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Example problem

Say, you have models Publication, Photo, Event and Person; they could relate to each other in different ways. Particularly, publications can have 1) some illustrations (related photos) and 2) some mentioned personas. Events can have some 3) photos and 4) people related as well. Also, 5) events could be mentioned in publications.

No additional data needs to be associated with relationships, except for illustrations: they need a position field for sorting. So in that case (#1), it's OK to go with intermediate model like Illustration referencing photo and publication and specifying a position field.

But with cases 2 or 4 it becomes complicated.

It makes sense to specify, say, a ReferencedPerson which can point to object of any type (via generic foreign key), so it could be used for both publications and events. On the other hand, you can specify ReferencedEvent, which could be used in cases 5 and 3, but also in the case 4 as well, because you can't really say that it's an event which references a person and not vice-versa.

So at one point it becomes unDRY enough to start thinking about simply specifying a ReferencedObject model with two generic foreign keys. And this is uncool, this is what tags are for, and if tags could represent another model instances, that would be great.

The idea

Machine tags are tags which could contain namespaces and/or values. They look like namespace:tag=value (with namespace and value parts optional).

Machine tags can be used not only to hold extra data, but to represent relationships between objects. Rough example would be Flickr, where you can tag a photo with, say, upcoming:event=81334 and it will be automatically displayed as a link to Upcoming.

Possible variants of implementation

There's machinetags branch of django-tagging application. It's quite generic and tags there are not considered as referencing objects. I think of writing a app providing helper functions and a template tag or filter which would replace "special" machine tag, say, with referenced object's human readable name.

The question

(Sorry for more than one.) Does it make sense to build relationships between models like that, with machine tags? And if it does, what would be the best way to implement that with Django? What are the cases when it's better to use intermediate models? Am I solving the wrong problem here?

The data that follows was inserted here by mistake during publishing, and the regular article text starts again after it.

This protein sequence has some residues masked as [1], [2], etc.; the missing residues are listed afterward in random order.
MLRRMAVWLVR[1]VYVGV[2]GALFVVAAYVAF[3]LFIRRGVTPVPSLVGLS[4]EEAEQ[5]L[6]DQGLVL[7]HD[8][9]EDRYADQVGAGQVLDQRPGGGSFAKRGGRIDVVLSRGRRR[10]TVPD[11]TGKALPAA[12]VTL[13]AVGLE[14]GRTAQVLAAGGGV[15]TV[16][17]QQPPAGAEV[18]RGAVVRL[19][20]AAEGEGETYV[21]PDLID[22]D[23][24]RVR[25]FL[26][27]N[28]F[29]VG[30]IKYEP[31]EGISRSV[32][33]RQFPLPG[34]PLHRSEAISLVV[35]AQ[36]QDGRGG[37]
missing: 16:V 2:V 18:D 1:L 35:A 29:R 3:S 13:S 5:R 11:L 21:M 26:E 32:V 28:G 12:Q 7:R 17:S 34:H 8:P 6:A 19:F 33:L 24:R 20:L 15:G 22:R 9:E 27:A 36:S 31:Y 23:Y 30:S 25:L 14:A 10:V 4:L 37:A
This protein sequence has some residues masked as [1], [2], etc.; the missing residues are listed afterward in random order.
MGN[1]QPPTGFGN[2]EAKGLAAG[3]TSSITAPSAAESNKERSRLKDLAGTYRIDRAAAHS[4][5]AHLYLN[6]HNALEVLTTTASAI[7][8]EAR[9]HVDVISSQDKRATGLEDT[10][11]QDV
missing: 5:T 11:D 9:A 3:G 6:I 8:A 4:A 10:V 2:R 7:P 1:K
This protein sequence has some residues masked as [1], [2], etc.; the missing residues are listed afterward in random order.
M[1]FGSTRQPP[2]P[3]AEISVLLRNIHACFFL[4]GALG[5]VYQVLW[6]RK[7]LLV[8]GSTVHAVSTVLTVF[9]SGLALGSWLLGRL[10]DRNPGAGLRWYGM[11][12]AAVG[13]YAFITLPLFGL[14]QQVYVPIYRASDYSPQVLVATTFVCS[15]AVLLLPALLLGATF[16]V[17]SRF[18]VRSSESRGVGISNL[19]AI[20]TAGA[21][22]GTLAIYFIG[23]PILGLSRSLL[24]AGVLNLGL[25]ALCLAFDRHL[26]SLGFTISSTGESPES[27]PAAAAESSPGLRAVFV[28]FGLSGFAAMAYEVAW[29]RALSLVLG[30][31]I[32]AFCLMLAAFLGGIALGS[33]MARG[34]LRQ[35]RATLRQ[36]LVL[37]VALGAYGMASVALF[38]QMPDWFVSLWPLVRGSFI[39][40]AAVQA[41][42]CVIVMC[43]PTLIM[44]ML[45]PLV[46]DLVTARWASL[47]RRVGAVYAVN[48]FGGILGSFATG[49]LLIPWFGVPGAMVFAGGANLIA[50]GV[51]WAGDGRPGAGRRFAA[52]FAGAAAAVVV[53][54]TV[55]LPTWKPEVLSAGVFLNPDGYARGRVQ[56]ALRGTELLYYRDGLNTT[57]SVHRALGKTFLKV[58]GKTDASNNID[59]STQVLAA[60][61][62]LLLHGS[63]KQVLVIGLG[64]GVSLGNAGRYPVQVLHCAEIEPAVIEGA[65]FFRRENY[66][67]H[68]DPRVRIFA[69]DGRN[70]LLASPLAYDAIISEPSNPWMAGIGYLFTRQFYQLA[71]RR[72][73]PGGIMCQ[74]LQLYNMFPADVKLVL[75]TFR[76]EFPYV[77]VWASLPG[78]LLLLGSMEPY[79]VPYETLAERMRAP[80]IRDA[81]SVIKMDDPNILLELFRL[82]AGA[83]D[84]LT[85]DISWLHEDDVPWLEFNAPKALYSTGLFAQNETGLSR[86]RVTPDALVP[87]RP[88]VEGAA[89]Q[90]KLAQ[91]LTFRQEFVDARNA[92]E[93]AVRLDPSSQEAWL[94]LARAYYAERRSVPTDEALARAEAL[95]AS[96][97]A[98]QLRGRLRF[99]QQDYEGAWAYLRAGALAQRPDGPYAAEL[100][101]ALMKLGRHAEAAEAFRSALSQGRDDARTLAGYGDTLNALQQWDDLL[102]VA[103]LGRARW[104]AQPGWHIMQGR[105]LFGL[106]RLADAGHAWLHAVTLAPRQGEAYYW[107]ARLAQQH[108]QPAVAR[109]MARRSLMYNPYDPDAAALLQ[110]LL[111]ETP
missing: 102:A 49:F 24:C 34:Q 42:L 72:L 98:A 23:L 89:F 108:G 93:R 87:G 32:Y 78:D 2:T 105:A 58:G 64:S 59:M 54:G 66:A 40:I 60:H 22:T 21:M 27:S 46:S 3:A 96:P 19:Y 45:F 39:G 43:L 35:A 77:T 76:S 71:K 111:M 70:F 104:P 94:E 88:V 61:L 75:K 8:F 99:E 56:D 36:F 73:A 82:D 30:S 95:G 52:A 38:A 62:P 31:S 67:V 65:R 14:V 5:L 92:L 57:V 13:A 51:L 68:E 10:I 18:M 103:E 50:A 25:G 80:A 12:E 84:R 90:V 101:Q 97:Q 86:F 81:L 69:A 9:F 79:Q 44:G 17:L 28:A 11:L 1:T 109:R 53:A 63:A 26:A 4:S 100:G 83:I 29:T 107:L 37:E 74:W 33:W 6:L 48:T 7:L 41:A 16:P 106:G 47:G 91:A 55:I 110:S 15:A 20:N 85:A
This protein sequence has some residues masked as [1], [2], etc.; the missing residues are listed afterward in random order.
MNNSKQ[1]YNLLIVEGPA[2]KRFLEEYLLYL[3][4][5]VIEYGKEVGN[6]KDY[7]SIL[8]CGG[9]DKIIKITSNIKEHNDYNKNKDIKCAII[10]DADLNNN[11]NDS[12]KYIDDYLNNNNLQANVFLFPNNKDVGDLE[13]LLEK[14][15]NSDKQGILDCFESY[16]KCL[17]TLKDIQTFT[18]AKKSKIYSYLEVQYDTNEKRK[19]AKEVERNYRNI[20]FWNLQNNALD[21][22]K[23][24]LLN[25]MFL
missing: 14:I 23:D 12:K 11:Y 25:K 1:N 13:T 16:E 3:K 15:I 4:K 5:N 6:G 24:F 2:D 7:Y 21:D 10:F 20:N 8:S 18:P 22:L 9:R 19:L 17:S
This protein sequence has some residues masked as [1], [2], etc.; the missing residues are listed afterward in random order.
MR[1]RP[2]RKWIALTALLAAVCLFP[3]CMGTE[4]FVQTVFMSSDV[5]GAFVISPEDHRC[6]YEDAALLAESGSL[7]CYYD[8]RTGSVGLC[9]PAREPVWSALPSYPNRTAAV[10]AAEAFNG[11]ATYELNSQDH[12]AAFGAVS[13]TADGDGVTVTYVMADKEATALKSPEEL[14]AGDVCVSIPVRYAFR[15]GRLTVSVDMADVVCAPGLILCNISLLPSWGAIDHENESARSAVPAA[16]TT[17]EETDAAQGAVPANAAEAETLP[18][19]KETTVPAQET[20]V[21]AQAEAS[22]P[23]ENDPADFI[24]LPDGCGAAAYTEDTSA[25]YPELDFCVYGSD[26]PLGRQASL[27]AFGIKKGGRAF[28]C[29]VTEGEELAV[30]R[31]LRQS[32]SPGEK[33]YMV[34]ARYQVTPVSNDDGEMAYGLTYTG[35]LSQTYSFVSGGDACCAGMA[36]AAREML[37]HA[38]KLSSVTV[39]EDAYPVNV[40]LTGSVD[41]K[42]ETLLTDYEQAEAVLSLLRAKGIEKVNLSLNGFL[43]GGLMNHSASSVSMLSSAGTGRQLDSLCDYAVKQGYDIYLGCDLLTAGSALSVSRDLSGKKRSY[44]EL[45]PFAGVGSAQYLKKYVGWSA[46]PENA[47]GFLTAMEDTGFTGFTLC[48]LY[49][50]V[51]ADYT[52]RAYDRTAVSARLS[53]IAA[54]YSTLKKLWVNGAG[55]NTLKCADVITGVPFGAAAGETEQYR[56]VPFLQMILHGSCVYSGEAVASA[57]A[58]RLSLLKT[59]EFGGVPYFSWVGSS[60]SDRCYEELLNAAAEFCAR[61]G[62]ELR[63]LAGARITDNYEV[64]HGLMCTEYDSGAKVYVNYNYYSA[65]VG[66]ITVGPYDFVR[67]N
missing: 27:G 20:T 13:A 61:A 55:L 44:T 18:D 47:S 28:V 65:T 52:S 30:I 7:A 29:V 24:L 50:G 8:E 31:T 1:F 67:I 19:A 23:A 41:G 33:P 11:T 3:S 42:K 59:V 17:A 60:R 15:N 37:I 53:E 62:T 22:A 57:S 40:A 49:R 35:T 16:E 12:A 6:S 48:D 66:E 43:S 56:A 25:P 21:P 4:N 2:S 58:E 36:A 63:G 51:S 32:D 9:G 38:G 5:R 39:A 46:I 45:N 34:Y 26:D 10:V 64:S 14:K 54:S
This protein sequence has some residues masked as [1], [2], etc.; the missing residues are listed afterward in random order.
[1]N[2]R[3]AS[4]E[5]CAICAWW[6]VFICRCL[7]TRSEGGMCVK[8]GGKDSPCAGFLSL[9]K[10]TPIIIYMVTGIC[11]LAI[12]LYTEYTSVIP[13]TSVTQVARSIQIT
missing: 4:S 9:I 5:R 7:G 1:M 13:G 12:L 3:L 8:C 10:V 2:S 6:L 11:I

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1 Answer 1

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I don't think the use of tagging is appropriate for representing relationships. Of course, it all depends on what kind of queries you want to perform. For regular navigation queries, regular n:m relations should be used. Tagging should be used when the information structure is now known upfront.

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So it's all about query performance… Say, if my use case is just small ‘Check out this related stuff’ block on page, then tags are OK; but if user will browse through lots of related publications, then the use of many-to-many relationships / intermediate models is preferable (do I understand you correctly?). ¶ Still, if performance doesn't matter, then almost infinite flexibility of object-tags approach is a big win from a point of pure database design, right? While being potentially able to cause lots of trouble if requirements change and database needs optimization. –  Anton Strogonoff Dec 18 '10 at 20:06
    
I would disagree that infinite flexibility is a win from a point of database design. It's the philosophy of key-value stores: we don't need no freakin schema. It surely has advantages wrt. evolution, but then also severe disadvantages wrt. readability, maintenance, and perhaps also performance. –  Martin v. Löwis Dec 18 '10 at 20:15
    
Thanks for the response! I still plan to implement at least some relationships via tagging—gotta learn on my own mistakes,—but hopefully now do better understand where trouble might come from. So now I'm thinking on reusable implementation. –  Anton Strogonoff Dec 19 '10 at 15:10

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